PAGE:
“Flash and batt” is an insulation technique that combines the air-sealing superiority of spray foam insulation with the cost benefits of fiberglass batts. An inch or two of polyurethane foam seals the cavity and the batt insulation adds R-value without costing an arm and a leg.
That’s roughly the plan Dave Frank is considering for the roof of a house — presumably his own house — in Climate Zone 5. But his plan contains a twist: He wants to spray the underside of the roof deck with foam and install the batts between the joists at ceiling level.
“My reasoning for this is to (a) get HVAC in the attic within the envelope where rafters can’t be properly vented, and (b) still have insulation on top of the flat ceiling drywall because there is some ceiling radiant heat,” he writes in a Q&A post at Green Building Advisor. “And there’s the added benefit of getting some of the R-value from a cheaper product.”
Frank wonders whether the code requirement for a total of R-38 in the roof will allow the insulation to be separated in this way, as long as the R-value totals for the different layers all add up to the right number.
Or is this a case where 2 plus 2 equals 3?
That’s the topic for this Q&A Spotlight.
The code is clear: Your idea won’t work
There’s not much wiggle room here, says GBA senior editor Martin Holladay.
He cites a provision in the International Residential Code (IRC), which says the air-permeable insulation (the fiberglass batts) must be installed “directly under” the air-impermeable layer (the spray foam).
“The air impermeable insulation shall be applied in direct contact with the underside of the structural roof sheathing as specified in Table R806.5 for condensation control,” the code reads. “The air permeable layer shall be installed directly under the air-impermeable insulation.”
And so, Holladay says, if you want to meet the IRC requirement for R-38 insulation, the foam and the fiberglass batts must be in contact with each other. Of course, that shouldn’t stop Frank from adding more fiberglass in the ceiling once he’s installed batts correctly between the rafters.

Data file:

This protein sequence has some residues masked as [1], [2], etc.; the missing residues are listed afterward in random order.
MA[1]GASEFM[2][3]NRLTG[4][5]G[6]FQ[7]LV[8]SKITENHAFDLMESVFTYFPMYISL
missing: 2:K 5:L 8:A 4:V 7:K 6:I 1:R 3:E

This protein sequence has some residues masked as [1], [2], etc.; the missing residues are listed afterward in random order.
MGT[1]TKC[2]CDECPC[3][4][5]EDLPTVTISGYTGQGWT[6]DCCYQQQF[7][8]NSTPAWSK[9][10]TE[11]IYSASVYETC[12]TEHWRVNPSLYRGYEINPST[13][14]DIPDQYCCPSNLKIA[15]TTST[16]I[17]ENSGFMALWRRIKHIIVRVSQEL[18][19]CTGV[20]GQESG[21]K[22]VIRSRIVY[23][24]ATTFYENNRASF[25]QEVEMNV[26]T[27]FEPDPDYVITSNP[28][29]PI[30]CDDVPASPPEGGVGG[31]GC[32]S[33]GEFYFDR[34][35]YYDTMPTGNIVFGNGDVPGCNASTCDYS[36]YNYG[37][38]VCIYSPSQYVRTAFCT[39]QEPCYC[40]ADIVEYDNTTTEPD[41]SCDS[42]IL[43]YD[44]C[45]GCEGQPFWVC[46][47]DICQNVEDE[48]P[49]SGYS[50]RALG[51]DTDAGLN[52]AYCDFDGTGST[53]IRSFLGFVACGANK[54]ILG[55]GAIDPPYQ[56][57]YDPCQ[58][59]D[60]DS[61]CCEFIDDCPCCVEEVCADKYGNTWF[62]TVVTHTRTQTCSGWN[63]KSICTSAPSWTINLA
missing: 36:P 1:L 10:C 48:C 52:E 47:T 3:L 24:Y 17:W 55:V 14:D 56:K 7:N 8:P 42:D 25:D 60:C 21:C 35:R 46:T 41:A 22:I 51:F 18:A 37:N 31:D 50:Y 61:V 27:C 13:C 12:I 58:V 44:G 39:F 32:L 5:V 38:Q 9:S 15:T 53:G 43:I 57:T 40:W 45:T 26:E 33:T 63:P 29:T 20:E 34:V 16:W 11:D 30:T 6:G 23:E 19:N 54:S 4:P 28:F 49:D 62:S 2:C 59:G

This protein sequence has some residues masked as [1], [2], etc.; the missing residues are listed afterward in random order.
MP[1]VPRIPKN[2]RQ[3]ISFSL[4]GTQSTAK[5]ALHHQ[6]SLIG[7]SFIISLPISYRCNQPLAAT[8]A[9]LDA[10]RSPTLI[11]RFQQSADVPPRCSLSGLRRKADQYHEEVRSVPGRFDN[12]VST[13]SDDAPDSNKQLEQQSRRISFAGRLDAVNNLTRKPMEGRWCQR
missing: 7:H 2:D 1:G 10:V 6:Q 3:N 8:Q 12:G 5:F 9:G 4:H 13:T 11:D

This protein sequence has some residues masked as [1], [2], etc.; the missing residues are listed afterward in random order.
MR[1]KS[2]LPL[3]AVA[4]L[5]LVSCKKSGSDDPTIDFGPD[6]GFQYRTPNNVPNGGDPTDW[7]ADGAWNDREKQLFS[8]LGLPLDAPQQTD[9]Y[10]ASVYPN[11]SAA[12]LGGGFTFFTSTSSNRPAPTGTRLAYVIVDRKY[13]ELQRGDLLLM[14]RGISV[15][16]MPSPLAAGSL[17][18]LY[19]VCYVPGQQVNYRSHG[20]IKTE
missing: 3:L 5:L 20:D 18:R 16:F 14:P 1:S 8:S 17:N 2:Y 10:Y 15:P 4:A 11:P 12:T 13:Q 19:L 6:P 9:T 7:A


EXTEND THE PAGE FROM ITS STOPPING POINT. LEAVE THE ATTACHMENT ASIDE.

Is this passage open to interpretation?
AJ Builder isn’t so sure that Holladay has it right. He points out that the code provision uses the words “direct contact” in explaining where the impermeable layer of foam has to go. But the batts can then be placed “directly under” that.
“If you stand directly under me and I drop my hammer, it will hit you,” AJ Builder writes. “So the language is open to interpretation [in my opinion]. Not saying whether the idea is good… Not against someone seeing if the idea works or not.”
Come on, replies Dana Dorsett, “even a first-year weasel lawyer would have a tough time concocting an interpretation that the air-permeable insulation didn’t need to be in VERY close proximity, even though code dos not demand a compression-fit contact with the air-impermeable foam.”
But in a broader sense, AJ Builder argues that widely held beliefs about certain building practices aren’t always accurate.
“Codes aren’t perfect,” he says, “as some above have stated. In all actuality there are many assemblies that work that one person will say not to do and another one will do and works just dandy. And then there are assemblies that are pushed here, such as putting rigid foam on OSB properly, yet I have taken apart some rotted messes built as such.”